The Favorite in the New York City Marathon Has a Secret Weapon

The Favorite in the New York City Marathon Has a Secret Weapon

Winning any title in sports twice in a row is a challenge. The element of surprise is gone. Expectations rise. The rest of the field is out to topple the champion. It’s one reason so few men have won back-to-back titles at the New York City Marathon.

Geoffrey Kamworor isn’t taking the challenge lightly. The 25-year-old Kenyan, who won last year’s race by three seconds, is back in New York aiming to become only the second male runner in the past two decades, and the seventh in the 48-year history of the race, to win consecutive titles. He knows the field, stacked with other Olympians and major marathon winners, will be gunning for him.

Kamworor has a secret weapon though: His training partner. Six days a week for most of the year, he runs stride for stride in Kenya with Eliud Kipchoge, the world-record holder in the marathon and the greatest marathoner ever.

In many ways, the runners have a mentor-protégé relationship. Kipchoge is older by eight years and has already made the progression from the track to road racing and marathons. Over time, he has focused on fewer races with bigger impact, something Kamworor is starting to do.

In their camp in Kaptagat, at more than 7,200 feet, Kipchoge is also the elder statesman, inspiring younger runners with his work ethic, modesty and results, which include two Olympic medals at 5,000 meters and marathon wins in Chicago, London, Rio de Janeiro and, in September, in Berlin, where he ran 2:01.39.

“Eliud is a humble guy. He’s focused, hard-working and self-disciplined,” Kamworor said a few hours after arriving in New York on Wednesday. “We have learned a lot from him. He’s like a big brother.”

The men are also there for each other. Last year, Kipchoge was at the finish line when Kamworor crossed in 2:10.53, beating fellow Kenyan Wilson Kipsang with a ferocious sprint down the stretch. But Kipchoge will not be in New York this weekend. Some say that won’t matter, and that Kamworor is the strong favorite.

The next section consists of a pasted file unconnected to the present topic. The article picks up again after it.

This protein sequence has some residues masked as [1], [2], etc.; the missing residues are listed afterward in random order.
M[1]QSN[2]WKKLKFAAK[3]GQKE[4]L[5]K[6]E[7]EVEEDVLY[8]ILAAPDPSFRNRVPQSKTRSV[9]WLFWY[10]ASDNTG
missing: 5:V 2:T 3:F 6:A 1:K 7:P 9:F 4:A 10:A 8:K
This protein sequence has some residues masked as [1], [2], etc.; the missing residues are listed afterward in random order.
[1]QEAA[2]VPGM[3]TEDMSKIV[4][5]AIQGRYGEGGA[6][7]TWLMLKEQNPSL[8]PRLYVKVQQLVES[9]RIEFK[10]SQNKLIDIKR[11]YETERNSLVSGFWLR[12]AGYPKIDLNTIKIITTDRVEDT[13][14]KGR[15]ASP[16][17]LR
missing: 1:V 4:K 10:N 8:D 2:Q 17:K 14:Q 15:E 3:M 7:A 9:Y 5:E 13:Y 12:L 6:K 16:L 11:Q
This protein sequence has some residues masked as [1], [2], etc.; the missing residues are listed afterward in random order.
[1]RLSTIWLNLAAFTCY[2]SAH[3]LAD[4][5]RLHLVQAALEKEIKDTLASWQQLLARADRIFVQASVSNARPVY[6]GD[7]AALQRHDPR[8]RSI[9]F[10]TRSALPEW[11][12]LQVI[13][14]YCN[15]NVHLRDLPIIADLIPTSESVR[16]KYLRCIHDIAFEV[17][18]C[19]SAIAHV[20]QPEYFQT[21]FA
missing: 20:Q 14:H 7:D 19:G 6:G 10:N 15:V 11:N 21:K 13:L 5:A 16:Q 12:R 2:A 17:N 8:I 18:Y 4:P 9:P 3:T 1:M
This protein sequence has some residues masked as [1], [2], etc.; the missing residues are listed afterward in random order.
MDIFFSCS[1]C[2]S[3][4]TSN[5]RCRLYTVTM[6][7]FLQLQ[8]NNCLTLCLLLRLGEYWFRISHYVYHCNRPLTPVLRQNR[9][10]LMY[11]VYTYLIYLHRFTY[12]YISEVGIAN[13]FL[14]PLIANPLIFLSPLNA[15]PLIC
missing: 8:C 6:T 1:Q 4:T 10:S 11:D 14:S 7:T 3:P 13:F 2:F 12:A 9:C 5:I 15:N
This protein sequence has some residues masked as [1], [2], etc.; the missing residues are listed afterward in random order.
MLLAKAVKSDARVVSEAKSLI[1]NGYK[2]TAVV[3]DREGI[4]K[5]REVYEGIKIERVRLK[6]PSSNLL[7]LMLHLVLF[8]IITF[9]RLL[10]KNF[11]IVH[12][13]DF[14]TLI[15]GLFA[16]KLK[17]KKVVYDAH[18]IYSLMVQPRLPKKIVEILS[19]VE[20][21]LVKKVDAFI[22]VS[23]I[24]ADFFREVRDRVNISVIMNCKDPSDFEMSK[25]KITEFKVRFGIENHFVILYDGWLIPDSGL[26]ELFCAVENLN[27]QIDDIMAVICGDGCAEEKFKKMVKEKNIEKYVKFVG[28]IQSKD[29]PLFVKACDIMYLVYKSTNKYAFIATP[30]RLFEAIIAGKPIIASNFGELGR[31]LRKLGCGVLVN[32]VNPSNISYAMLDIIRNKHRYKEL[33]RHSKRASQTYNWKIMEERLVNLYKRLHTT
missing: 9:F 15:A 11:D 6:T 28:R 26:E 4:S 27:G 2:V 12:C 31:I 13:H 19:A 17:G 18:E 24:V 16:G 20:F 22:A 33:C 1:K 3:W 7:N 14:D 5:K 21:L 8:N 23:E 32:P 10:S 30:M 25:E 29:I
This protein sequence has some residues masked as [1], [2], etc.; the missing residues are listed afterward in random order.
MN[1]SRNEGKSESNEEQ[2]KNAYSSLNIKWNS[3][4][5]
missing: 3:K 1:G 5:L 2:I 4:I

“Outside of his training partner, he’s the best in the world,” said Sam Grotewold, the director of professional athletes for New York Road Runners, a nonprofit running group that organizes the marathon.

Kamworor speaks with the confidence of an athlete who has a diverse and growing resume. He has won three consecutive world half-marathon championships, two straight world titles in cross country, and the silver medal at the World Championships in 2015 in the 10,000 meters. Kamworor won his first major marathon in New York last year after podium finishes in Berlin.

Still, he is taking nothing for granted, and for good reason. The New York City Marathon is a notoriously unpredictable race, in part because of the many hills, a windy and often chilly start, and unforgiving turns. Unlike Berlin and Chicago, which are flat and designed to produce world-record times, New York is more of a tactical race. There are no pace setters who run next to the leaders in those races and keep them at a certain speed before dropping out.

The competition this year will be stiff. The men’s elite field includes Lelisa Desisa of Ethiopia, who won Boston in 2013 and 2015; Shura Kitata, a runner-up in London; and Daniel Wanjiru, another Kenyan who won London in 2017. There is also American Abdi Abdirahman, who is 41 but also a wily four-time Olympian who knows how to race, and is still fast. For good measure, Bernard Lagat, the American long-distance great, is making his marathon debut at 43.

“Everyone is prepared to win, so everyone can be a challenge,” Kamworor said. “For me, I run my own race, and may the best man win.”